Forbes' Howard: We Don't Have 'Remnant' Inventory

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As 95-year-old business magazines go, Forbes is hardly looking its age. It's helped that the title's digital content and ad operations have been through a number of reinventions the past few years.

The most recent changes have been on the digital content side. Last summer, the company revamped Forbes.com with an eye toward reducing content clutter by focusing on a few editors' picks and emphasizing social tools to highlight trending stories.

As the company looks to match its digital revenue growth from the first half of the year -- online ad dollars rose 26 percent during 2012's first six months compared to the same period the year before -- we spoke with Mark Howard, SVP of digital advertising strategy at Forbes Media, about how the new content strategy is reflected in the ad strategy.

AdExchanger: How would you describe Forbes' digital ad strategy these days? What are your priorities looking to end of the year?

Mark Howard:  On the direct sales side, as we think about our core business, the emphasis we make when we talk to advertisers and buyers is our ability to present an ocean of content and context to a variety of business audiences. In terms of formats, we have a number of initiatives around using the [Interactive Advertising Bureau’s] Rising Stars ad units to introduce our approach to granting advertisers bigger pieces of real estate on a page. Along with that, in addition to just providing this richer experience, we are improving the way we track engagement, interaction rates and times.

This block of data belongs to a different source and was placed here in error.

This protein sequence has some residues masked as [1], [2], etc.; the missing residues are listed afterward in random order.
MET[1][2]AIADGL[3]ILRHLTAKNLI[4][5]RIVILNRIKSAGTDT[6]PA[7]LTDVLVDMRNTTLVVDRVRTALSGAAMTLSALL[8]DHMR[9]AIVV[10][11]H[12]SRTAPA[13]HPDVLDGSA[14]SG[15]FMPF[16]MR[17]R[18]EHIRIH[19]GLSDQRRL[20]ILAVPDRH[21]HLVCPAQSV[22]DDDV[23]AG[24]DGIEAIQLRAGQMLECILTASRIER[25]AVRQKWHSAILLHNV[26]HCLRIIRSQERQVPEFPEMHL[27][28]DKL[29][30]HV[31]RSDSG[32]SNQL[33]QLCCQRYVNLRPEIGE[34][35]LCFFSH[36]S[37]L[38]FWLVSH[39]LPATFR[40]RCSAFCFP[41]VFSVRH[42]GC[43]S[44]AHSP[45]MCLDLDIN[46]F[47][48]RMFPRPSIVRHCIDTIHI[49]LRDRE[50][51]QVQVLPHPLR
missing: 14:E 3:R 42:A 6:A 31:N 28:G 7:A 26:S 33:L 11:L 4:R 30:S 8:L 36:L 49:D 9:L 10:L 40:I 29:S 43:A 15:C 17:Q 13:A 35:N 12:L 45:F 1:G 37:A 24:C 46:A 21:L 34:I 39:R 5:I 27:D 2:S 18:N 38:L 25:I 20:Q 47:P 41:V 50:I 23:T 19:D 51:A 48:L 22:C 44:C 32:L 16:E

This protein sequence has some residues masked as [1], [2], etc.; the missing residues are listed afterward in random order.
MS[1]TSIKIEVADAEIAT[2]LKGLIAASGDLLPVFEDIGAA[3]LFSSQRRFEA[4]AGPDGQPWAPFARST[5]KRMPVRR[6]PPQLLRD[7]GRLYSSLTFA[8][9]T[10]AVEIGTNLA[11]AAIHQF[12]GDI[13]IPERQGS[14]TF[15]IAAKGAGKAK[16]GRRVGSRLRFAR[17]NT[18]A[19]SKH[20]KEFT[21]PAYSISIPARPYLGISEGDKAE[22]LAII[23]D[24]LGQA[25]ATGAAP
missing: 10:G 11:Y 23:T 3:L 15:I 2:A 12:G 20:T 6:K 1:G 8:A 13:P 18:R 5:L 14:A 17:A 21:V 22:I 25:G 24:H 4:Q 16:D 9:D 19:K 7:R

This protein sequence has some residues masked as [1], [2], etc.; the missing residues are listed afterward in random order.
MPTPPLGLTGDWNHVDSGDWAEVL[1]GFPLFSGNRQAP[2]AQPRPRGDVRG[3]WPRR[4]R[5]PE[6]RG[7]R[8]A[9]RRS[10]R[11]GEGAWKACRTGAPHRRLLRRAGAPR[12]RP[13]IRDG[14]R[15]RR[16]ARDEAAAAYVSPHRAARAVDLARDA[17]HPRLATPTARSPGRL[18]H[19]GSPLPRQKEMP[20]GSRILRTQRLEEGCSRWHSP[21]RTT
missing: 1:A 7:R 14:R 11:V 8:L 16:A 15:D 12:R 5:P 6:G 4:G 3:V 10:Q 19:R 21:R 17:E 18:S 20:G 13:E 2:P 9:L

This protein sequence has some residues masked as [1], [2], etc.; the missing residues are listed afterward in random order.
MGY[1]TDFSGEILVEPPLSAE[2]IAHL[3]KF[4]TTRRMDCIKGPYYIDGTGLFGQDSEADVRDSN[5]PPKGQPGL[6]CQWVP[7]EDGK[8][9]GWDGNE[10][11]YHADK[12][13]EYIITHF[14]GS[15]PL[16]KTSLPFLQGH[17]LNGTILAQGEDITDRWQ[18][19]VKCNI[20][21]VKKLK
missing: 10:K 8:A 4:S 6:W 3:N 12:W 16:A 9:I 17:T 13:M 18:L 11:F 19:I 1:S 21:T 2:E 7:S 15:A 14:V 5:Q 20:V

How have partnerships with third parties influenced your ad strategy? Who do you work with?

We've partnered with the creative shop Flite. We have licensed our ad platform and we’ve built a team of designers in-house here. Among our custom ad units is a billboard that we call Jet Stream and we have a 300 x 600 unit that we call a Social Ad Module.

One of the new advances is that, in addition to building these larger interactive units for the desktop, we're now offering our advertisers engagement units for tablets as well as a mobile.

Are these ad units aimed mostly at larger brand advertisers? Or are they open to all marketers and campaigns, no matter the size?

Any advertiser that we work with has the ability to take advantage of this creative service that we offer. Overall, the goal is to best match advertisers with Forbes’ content. It even includes the distribution of marketers’ own content on our site or within our social extensions. For example, we built an in-Twitter stream capability within our Jet Stream and Social Ad Module units. As a result of that, we are seeing a lot of increased engagement and real measureable uptake in terms of the amount of time and interaction rates that demonstrate that people are willing to spend time with these units.